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Motherland Lost: The Egyptian and Coptic Quest for Modernity (Herbert and Jane Dwight Working Group on Islamism and the International Order)
Hoover Institution Press, 2013
262 pp., $19.95
Christian History from a Coptic Angle
Very unfortunately, Samuel Tadros has been blessed in the timing of his excellent survey of the past and present state of Egypt's Coptic Christians. Just as the book was appearing last summer, that community suddenly found itself facing pogroms and mob attacks resulting from the military overthrow of the Muslim Brotherhood regime. Anxious to find current information about the Copts, the media often turned to Tadros, giving him ample opportunities to develop his argument. I'm sure he wishes that his topic could have remained in decent obscurity much longer than it has.
Egypt's Copts rightly claim descent from the land's earliest inhabitants, the Egyptoi, whose language was that of the Pharaohs, and which still survives in Christian liturgies. They also occupy a unique position in Christian history. I sometimes fantasize about writing a History of Christianity from the Egyptian perspective. Without Egypt, we miss so many critical turning points in the making of the Christian faith. Ideas and language derived from Hellenistic Egypt are strongly marked in several early Christian writings, including the Gospel of John, and in texts like the Epistle of Barnabas. The 3rd century was the era of Origen, certainly a candidate for the title of the most brilliant and daring scholar in Christian history. Egypt was the main home of the monastic movement, which would transform the faith worldwide, and lay the foundation for the making of European civilization.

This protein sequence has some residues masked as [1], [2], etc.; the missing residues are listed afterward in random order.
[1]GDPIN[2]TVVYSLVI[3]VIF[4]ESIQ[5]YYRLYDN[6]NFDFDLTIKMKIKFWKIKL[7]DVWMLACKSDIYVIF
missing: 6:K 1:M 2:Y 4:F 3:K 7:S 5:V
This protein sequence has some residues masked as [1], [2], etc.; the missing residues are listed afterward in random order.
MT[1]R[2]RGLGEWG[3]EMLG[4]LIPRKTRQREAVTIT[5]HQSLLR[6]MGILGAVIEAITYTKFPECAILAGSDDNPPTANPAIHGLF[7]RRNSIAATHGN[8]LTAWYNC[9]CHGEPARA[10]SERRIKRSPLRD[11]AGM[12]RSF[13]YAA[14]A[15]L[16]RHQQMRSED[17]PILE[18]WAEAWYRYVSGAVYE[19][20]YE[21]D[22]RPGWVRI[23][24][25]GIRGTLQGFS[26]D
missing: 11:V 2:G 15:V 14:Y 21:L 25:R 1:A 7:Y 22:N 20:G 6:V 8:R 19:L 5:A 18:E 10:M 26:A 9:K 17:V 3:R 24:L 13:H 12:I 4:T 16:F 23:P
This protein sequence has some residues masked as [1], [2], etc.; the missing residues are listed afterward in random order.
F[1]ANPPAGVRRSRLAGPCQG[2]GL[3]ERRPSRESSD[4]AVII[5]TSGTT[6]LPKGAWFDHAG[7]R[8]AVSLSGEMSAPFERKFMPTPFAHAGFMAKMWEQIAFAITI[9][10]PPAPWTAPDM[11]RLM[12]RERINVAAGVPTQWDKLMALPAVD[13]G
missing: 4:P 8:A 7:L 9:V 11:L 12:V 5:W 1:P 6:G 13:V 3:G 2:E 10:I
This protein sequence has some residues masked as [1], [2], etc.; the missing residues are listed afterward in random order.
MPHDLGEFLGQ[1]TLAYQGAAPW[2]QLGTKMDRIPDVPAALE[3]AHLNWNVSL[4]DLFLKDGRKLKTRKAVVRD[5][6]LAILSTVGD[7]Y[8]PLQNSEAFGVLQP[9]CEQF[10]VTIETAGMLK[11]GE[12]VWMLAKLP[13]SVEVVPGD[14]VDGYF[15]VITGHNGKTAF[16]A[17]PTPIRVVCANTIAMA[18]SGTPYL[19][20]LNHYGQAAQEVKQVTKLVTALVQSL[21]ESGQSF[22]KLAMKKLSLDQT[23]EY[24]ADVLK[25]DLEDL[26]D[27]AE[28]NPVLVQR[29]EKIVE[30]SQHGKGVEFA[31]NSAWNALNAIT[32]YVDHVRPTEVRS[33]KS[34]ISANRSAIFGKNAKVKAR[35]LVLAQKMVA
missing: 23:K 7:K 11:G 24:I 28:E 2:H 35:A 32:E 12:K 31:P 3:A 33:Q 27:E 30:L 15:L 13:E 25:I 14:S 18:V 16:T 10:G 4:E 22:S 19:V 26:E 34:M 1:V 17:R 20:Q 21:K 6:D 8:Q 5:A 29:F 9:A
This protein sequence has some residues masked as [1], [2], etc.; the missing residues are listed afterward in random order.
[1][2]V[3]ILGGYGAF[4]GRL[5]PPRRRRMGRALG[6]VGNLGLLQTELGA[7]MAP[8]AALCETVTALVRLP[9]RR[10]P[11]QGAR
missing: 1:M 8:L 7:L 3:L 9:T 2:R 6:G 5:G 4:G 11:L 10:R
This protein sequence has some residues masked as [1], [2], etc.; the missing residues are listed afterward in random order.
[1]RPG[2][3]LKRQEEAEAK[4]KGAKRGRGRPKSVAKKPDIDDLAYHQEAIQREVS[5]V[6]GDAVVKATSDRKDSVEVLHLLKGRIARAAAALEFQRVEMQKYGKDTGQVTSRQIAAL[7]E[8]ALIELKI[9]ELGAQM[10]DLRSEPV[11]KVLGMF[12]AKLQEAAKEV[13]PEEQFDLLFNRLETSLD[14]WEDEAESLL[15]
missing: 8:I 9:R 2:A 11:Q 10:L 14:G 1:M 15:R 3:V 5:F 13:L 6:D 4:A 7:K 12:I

In the 4th and 5th centuries, the patriarchs—popes—of Alexandria were pivotal to the church debates that established Christian orthodoxy for centuries to come. This was the era of Athanasius and Cyril, who were so crucial to the events at Nicea, Ephesus, and Chalcedon. Finally, Egyptian Christians of this era contributed powerfully to creating the Christian visual imagination, as they developed the tradition of icon painting. In the 6th century, Severus of Antioch complained that "Alexandrians think the sun rises just ...